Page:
September & October
The two wines I’m featuring with this fall food page are ‘ Night of the Living Red – released last Halloween – and the Chancellor. ‘Night of the Living Red’ is medium-bodied, spiced with cloves, cinnamon, and orange peel, and it’s perfect from the bottle, slightly chilled, or warmed in a crockpot for cold days. Think ‘Witches Brew’, only better! Chancellor is an estate-grown grape that makes for a hearty, unfiltered red with a lot of character and cellaring capability.
And since nothing says fall like apples and pumpkins, I’ve selected two recipes that feature those foods. The easy-to-make Sauteed Apples would be great on ice cream or waffles, accompanied by ‘Night of the Living Red.’ The Savory Stuffed Pumpkin is slightly exotic and is perfect alongside the Chancellor for a hearty dinner. And since you have all those pumpkin seeds, here’s a simple way to roast them.
Pan Sauteed Apples
1/4 cup real butter
4 large tart apples (such as Granny Smith, Jonathons, Ida Reds or Cortlands)
– peeled, cored and sliced 1/4 inch thick
2 tspns cornstarch
1/2 cup cold water
1/2 cup brown sugar
1/2 tsp ground cinnamon
In a large skillet or saucepan, melt butter over medium heat; add apples. Cook, stirring constantly, until apples are almost tender, about 6 to 7 minutes. Dissolve cornstarch in water; add to skillet. Stir in brown sugar and cinnamon. Boil for 2 minutes, stirring occasionally. Remove from heat and serve warm.
Savory Stuffed Pumpkin
A ‘sugar pumpkin’ is also called a ‘pie’ pumpkin. They’re smaller than the jack-o-lantern style, and much better for cooking.
1 cup wild rice, rinsed well
1 medium sugar pumpkin
2 tspns salt
1/2 tsp dry mustard
2 Tbspn cooking oil
1 pound ground beef (or venison)
1 onion, chopped
3 eggs, beaten
1 tsp dried sage
1/2 tsp ground black pepper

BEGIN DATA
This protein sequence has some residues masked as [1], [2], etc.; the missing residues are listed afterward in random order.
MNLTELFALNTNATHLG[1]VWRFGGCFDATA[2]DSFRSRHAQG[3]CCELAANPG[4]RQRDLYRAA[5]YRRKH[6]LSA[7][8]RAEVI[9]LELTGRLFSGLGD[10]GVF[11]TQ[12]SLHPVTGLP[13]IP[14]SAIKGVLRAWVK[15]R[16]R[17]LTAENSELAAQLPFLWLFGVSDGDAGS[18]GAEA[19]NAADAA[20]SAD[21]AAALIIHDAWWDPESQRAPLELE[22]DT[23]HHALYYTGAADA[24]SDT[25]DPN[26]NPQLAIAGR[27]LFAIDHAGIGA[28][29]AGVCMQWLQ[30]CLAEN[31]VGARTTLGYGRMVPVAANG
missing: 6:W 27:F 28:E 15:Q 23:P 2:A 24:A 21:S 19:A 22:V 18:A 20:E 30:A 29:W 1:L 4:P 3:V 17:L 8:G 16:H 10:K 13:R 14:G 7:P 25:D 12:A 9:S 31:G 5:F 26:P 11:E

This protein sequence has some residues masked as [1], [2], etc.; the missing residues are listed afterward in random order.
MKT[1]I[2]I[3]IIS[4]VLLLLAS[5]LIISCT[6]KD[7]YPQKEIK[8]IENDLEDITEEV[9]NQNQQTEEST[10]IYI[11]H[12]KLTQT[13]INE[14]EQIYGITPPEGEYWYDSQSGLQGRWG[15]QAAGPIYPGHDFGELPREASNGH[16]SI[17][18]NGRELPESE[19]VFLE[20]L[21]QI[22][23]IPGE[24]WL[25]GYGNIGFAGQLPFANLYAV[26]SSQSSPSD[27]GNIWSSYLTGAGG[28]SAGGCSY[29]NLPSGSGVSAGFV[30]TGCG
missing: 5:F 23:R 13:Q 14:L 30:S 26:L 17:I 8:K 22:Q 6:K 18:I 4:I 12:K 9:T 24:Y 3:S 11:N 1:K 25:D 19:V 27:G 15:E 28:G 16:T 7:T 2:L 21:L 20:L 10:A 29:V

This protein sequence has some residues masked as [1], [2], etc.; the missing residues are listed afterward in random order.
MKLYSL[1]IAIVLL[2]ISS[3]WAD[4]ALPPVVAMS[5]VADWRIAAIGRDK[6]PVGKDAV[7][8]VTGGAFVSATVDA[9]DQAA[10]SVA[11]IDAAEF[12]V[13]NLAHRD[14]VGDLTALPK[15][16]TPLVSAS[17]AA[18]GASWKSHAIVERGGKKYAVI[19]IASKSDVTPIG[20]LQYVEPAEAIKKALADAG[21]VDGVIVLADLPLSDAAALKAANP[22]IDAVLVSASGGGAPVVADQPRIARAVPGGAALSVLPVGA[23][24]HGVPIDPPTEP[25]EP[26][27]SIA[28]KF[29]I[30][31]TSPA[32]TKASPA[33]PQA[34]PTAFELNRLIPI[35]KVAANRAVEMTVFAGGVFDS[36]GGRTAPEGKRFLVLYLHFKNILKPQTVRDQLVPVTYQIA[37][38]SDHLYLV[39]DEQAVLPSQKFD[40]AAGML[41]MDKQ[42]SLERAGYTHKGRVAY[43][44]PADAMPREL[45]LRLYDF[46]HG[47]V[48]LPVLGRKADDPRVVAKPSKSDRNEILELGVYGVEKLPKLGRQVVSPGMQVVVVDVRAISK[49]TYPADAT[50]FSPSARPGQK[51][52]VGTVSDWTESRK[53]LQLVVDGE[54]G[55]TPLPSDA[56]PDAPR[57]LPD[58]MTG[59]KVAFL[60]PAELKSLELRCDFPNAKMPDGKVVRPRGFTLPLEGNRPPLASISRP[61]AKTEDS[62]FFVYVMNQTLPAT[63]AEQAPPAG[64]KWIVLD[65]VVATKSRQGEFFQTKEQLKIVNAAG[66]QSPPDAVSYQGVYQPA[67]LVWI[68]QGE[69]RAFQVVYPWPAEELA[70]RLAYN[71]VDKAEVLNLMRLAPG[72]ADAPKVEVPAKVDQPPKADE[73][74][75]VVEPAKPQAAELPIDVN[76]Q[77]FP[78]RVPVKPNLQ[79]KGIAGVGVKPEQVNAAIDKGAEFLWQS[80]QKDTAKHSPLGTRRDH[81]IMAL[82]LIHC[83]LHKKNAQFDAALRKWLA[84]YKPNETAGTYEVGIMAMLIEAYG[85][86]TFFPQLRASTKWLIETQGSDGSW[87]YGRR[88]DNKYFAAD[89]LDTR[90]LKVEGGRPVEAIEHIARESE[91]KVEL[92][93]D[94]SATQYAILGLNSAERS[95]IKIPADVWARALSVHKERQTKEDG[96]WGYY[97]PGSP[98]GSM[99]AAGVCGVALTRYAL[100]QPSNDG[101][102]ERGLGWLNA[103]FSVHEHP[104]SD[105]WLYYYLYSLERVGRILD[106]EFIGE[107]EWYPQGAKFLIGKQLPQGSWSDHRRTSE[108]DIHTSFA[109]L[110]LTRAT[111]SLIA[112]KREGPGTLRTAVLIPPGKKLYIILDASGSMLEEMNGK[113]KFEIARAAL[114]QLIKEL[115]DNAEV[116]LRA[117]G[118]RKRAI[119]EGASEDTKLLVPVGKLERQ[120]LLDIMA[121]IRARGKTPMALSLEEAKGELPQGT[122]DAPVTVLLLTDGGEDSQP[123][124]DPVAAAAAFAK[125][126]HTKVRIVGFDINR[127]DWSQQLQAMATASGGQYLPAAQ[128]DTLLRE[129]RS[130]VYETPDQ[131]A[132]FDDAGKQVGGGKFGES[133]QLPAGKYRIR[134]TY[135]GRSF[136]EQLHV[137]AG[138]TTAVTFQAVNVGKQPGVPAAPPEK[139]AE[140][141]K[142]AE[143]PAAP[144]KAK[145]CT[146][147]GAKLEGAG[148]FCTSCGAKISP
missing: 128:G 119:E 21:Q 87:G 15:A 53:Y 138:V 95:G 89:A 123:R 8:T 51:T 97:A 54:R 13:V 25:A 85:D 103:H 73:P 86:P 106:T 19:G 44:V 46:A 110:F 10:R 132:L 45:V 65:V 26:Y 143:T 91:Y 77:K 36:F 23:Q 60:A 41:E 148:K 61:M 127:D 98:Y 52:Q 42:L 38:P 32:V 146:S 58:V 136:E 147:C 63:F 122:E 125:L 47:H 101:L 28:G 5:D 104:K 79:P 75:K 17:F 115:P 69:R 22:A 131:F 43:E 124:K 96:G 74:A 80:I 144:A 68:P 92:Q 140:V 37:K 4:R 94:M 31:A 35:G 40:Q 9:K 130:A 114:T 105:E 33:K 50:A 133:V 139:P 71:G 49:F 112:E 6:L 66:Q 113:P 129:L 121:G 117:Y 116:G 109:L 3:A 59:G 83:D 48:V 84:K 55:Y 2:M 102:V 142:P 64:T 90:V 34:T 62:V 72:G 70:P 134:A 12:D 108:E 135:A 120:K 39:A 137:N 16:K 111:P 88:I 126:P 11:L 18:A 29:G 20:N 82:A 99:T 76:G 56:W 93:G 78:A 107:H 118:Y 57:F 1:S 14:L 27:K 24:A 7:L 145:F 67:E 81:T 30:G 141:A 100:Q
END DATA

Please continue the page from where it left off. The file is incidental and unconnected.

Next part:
In a saucepan cook wild rice according to package directions until tender. This can take 1 hour or longer. When rice is done, set aside to cool and preheat the oven to 350 degrees. Wash the pumpkin in cold water and remove the top, like a jack-o-lantern lid. Scoop out pulp and seeds (set seeds aside for roasting – see below). Prick the interior of the pumpkin with a fork and rub with 1 tsp salt and the dry mustard.
Heat the oil in a large skillet over medium-high heat and stir in the ground meat and
onion. Cook slowly, stirring until evenly browned. Remove from heat. Mix in the
cooked wild rice, remaining 1 tsp salt, eggs, sage and pepper. Stuff the mixture into
Place pumpkin in a shallow baking pan with 1/2 inch of water. If water begins to evaporate, add a bit more during baking.to prevent sticking. Bake for 1 & 1/2 hours
or until tender.
Roasted Pumpkin Seeds
There are endless recipes out there for roasted pumpkin seeds, but the basics are the same. Rinse the seeds in cold water in a colander until the pumpkin innards have mostly disappeared. Spread them on a cookie sheet that has either been oiled or
had butter melted on it, sprinkle lightly with salt and roast – at about 325-350 degrees -
until they’re toasty and brown.